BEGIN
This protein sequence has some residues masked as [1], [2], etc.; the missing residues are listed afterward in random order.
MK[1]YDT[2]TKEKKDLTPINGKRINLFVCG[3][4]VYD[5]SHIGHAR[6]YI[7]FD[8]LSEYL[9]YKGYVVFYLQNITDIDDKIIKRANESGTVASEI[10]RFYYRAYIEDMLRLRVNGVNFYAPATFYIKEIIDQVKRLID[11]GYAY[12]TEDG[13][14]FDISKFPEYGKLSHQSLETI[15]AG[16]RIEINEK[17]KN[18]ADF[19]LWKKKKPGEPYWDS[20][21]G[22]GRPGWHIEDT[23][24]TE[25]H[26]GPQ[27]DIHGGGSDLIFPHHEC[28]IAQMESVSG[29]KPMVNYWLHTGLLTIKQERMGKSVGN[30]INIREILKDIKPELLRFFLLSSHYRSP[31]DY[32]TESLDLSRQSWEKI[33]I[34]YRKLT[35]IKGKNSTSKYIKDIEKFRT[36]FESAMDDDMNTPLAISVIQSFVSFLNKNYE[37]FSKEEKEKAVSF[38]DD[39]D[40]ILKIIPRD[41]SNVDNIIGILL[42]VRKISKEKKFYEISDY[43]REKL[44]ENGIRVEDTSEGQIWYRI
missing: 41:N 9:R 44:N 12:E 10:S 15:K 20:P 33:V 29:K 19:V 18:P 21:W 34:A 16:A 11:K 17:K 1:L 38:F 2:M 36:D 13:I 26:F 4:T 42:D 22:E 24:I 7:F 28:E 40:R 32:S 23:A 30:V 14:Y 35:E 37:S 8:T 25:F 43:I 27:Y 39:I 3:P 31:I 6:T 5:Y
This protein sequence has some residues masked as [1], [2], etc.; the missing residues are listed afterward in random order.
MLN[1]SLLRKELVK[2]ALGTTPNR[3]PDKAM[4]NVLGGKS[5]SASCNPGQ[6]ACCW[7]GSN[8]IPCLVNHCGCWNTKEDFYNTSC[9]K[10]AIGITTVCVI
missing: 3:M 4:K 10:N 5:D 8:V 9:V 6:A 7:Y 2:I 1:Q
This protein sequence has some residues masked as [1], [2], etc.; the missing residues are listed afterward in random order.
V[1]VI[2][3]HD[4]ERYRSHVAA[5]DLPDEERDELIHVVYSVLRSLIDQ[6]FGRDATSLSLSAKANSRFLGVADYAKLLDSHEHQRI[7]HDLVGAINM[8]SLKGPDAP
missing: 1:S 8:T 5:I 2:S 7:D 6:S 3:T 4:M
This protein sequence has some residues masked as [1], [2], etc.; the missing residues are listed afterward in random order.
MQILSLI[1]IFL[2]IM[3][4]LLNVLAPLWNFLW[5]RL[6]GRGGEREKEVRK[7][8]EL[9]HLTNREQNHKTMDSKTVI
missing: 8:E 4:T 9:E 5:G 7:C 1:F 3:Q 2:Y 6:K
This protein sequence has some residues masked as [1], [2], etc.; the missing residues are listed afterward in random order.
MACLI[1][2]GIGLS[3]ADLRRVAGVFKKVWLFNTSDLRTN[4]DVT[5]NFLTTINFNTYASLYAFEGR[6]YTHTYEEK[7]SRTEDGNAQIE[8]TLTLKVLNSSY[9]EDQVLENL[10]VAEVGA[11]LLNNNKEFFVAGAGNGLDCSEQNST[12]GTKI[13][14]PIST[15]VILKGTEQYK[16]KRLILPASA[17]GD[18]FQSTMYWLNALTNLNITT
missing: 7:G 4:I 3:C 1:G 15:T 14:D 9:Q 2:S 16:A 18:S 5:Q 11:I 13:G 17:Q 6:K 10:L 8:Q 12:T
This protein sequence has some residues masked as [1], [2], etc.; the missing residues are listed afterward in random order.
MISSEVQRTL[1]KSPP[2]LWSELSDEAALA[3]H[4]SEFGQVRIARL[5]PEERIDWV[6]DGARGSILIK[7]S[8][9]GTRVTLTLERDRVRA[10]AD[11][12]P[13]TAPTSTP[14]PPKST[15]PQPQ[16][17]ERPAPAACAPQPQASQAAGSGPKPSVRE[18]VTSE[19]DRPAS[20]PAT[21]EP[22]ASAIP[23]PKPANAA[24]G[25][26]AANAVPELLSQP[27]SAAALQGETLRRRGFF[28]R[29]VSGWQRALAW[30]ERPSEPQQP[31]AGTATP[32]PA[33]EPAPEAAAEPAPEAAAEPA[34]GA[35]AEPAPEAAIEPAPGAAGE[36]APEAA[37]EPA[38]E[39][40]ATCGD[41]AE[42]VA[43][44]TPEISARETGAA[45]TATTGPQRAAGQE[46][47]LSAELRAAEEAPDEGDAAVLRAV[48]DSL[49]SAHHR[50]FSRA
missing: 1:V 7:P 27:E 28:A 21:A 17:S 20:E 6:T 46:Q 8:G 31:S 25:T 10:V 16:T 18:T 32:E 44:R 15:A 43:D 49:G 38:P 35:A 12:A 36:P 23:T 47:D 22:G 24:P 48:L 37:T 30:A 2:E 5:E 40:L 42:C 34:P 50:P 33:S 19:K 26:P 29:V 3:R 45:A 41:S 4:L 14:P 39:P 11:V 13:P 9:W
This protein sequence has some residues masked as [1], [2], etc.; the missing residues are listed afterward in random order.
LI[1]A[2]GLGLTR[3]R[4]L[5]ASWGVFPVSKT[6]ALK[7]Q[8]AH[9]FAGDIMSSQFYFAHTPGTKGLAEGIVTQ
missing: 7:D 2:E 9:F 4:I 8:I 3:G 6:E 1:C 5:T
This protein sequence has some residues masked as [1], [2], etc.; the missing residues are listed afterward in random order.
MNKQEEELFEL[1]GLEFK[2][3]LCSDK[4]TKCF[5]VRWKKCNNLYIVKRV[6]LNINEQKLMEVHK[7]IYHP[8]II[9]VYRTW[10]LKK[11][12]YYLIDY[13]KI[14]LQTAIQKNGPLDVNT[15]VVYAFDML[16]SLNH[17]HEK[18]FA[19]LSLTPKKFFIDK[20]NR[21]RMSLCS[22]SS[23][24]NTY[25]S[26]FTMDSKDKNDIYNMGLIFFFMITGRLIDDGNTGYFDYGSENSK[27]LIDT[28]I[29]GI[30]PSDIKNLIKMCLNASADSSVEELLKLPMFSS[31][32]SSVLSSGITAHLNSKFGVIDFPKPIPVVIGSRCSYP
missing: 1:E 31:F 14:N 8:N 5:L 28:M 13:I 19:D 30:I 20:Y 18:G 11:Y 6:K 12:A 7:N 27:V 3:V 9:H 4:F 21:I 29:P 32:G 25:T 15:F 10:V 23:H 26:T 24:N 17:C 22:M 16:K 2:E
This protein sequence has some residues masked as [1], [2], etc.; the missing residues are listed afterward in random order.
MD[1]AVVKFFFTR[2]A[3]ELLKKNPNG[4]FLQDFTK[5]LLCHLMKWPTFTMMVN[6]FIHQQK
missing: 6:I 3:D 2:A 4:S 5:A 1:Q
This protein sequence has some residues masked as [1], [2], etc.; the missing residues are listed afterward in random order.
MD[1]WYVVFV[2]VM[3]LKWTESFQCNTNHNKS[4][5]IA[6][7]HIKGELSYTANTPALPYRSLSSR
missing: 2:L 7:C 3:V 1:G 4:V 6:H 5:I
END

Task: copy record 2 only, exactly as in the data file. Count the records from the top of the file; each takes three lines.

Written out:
This protein sequence has some residues masked as [1], [2], etc.; the missing residues are listed afterward in random order.
MLN[1]SLLRKELVK[2]ALGTTPNR[3]PDKAM[4]NVLGGKS[5]SASCNPGQ[6]ACCW[7]GSN[8]IPCLVNHCGCWNTKEDFYNTSC[9]K[10]AIGITTVCVI
missing: 3:M 4:K 10:N 5:D 8:V 9:V 6:A 7:Y 2:I 1:Q